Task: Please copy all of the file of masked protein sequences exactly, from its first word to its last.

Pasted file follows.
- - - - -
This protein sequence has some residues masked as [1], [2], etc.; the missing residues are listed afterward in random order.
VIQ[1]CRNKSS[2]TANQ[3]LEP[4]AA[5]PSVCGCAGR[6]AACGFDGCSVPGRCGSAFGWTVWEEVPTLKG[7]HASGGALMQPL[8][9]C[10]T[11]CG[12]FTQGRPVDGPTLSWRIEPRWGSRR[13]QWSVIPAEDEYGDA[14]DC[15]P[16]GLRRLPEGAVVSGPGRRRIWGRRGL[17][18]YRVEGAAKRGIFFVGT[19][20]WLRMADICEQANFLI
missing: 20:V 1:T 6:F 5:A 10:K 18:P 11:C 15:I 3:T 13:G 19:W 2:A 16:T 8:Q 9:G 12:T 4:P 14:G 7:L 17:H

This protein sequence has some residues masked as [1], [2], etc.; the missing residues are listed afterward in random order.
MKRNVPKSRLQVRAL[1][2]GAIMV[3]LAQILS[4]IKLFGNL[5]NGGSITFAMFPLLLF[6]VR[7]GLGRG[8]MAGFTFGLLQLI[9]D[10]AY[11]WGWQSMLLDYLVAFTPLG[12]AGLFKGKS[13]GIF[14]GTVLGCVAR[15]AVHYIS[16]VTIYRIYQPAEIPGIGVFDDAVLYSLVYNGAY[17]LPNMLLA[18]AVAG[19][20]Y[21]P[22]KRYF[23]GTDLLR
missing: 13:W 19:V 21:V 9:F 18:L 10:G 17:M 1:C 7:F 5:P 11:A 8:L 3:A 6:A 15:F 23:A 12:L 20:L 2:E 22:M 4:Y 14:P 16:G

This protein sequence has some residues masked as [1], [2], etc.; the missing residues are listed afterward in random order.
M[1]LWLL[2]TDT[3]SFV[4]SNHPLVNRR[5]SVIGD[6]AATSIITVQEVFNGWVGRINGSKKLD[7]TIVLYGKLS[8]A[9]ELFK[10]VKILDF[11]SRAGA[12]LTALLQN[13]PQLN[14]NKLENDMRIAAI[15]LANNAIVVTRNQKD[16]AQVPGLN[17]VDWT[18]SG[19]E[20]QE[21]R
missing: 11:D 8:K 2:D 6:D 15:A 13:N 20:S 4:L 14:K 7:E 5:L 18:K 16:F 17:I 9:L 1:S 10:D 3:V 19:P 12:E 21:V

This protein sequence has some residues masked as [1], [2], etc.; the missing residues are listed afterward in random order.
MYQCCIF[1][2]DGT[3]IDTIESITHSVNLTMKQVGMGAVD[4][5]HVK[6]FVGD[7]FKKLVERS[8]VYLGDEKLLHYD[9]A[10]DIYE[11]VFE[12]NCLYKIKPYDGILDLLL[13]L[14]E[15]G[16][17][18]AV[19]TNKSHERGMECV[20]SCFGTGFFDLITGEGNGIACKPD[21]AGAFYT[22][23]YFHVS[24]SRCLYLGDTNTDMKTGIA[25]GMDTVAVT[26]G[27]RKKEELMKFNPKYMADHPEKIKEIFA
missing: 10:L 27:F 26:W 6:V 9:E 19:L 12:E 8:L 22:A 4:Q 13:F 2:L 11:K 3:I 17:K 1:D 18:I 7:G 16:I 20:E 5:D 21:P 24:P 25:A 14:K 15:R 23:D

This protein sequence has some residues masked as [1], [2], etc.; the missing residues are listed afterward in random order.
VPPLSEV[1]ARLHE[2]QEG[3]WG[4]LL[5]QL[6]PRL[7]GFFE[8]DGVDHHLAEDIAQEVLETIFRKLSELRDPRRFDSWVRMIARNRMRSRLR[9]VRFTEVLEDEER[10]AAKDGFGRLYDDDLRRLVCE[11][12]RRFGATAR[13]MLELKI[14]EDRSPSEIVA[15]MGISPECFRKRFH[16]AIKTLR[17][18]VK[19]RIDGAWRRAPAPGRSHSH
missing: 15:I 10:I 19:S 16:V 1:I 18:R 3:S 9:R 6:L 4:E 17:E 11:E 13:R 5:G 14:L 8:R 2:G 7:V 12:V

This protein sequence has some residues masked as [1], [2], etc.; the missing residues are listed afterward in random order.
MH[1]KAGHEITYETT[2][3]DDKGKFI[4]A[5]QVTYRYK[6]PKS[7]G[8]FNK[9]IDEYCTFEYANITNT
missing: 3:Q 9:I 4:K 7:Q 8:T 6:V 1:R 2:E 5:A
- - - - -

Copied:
This protein sequence has some residues masked as [1], [2], etc.; the missing residues are listed afterward in random order.
VIQ[1]CRNKSS[2]TANQ[3]LEP[4]AA[5]PSVCGCAGR[6]AACGFDGCSVPGRCGSAFGWTVWEEVPTLKG[7]HASGGALMQPL[8][9]C[10]T[11]CG[12]FTQGRPVDGPTLSWRIEPRWGSRR[13]QWSVIPAEDEYGDA[14]DC[15]P[16]GLRRLPEGAVVSGPGRRRIWGRRGL[17][18]YRVEGAAKRGIFFVGT[19][20]WLRMADICEQANFLI
missing: 20:V 1:T 6:F 5:A 10:K 18:P 11:C 15:I 3:T 13:G 19:W 2:A 16:T 8:Q 9:G 12:T 4:P 14:G 7:L 17:H

This protein sequence has some residues masked as [1], [2], etc.; the missing residues are listed afterward in random order.
MKRNVPKSRLQVRAL[1][2]GAIMV[3]LAQILS[4]IKLFGNL[5]NGGSITFAMFPLLLF[6]VR[7]GLGRG[8]MAGFTFGLLQLI[9]D[10]AY[11]WGWQSMLLDYLVAFTPLG[12]AGLFKGKS[13]GIF[14]GTVLGCVAR[15]AVHYIS[16]VTIYRIYQPAEIPGIGVFDDAVLYSLVYNGAY[17]LPNMLLA[18]AVAG[19][20]Y[21]P[22]KRYF[23]GTDLLR
missing: 13:W 19:V 21:V 9:F 18:L 10:G 17:M 1:C 7:F 5:P 11:A 8:L 3:A 6:A 15:F 23:A 12:L 20:L 2:E 22:M 4:Y 14:P 16:G

This protein sequence has some residues masked as [1], [2], etc.; the missing residues are listed afterward in random order.
M[1]LWLL[2]TDT[3]SFV[4]SNHPLVNRR[5]SVIGD[6]AATSIITVQEVFNGWVGRINGSKKLD[7]TIVLYGKLS[8]A[9]ELFK[10]VKILDF[11]SRAGA[12]LTALLQN[13]PQLN[14]NKLENDMRIAAI[15]LANNAIVVTRNQKD[16]AQVPGLN[17]VDWT[18]SG[19]E[20]QE[21]R
missing: 11:D 8:K 2:D 6:D 15:A 13:N 20:S 4:L 14:K 7:E 5:L 18:K 16:F 17:I 9:L 1:S 10:D 3:V 19:P 12:E 21:V

This protein sequence has some residues masked as [1], [2], etc.; the missing residues are listed afterward in random order.
MYQCCIF[1][2]DGT[3]IDTIESITHSVNLTMKQVGMGAVD[4][5]HVK[6]FVGD[7]FKKLVERS[8]VYLGDEKLLHYD[9]A[10]DIYE[11]VFE[12]NCLYKIKPYDGILDLLL[13]L[14]E[15]G[16][17][18]AV[19]TNKSHERGMECV[20]SCFGTGFFDLITGEGNGIACKPD[21]AGAFYT[22][23]YFHVS[24]SRCLYLGDTNTDMKTGIA[25]GMDTVAVT[26]G[27]RKKEELMKFNPKYMADHPEKIKEIFA
missing: 10:L 27:F 26:W 6:V 9:E 19:L 12:E 8:L 22:A 4:Q 13:F 2:L 11:K 3:I 17:K 1:D 18:I 7:G 16:I 20:E 5:D 21:P 24:P 25:A 14:K 15:R 23:D

This protein sequence has some residues masked as [1], [2], etc.; the missing residues are listed afterward in random order.
VPPLSEV[1]ARLHE[2]QEG[3]WG[4]LL[5]QL[6]PRL[7]GFFE[8]DGVDHHLAEDIAQEVLETIFRKLSELRDPRRFDSWVRMIARNRMRSRLR[9]VRFTEVLEDEER[10]AAKDGFGRLYDDDLRRLVCE[11][12]RRFGATAR[13]MLELKI[14]EDRSPSEIVA[15]MGISPECFRKRFH[16]AIKTLR[17][18]VK[19]RIDGAWRRAPAPGRSHSH
missing: 15:I 10:I 19:S 16:V 1:I 18:R 3:S 9:R 6:L 4:E 17:E 11:E 13:R 5:G 14:L 8:R 2:G 7:V 12:V

This protein sequence has some residues masked as [1], [2], etc.; the missing residues are listed afterward in random order.
MH[1]KAGHEITYETT[2][3]DDKGKFI[4]A[5]QVTYRYK[6]PKS[7]G[8]FNK[9]IDEYCTFEYANITNT
missing: 3:Q 9:I 4:K 7:Q 8:T 6:V 1:R 2:E 5:A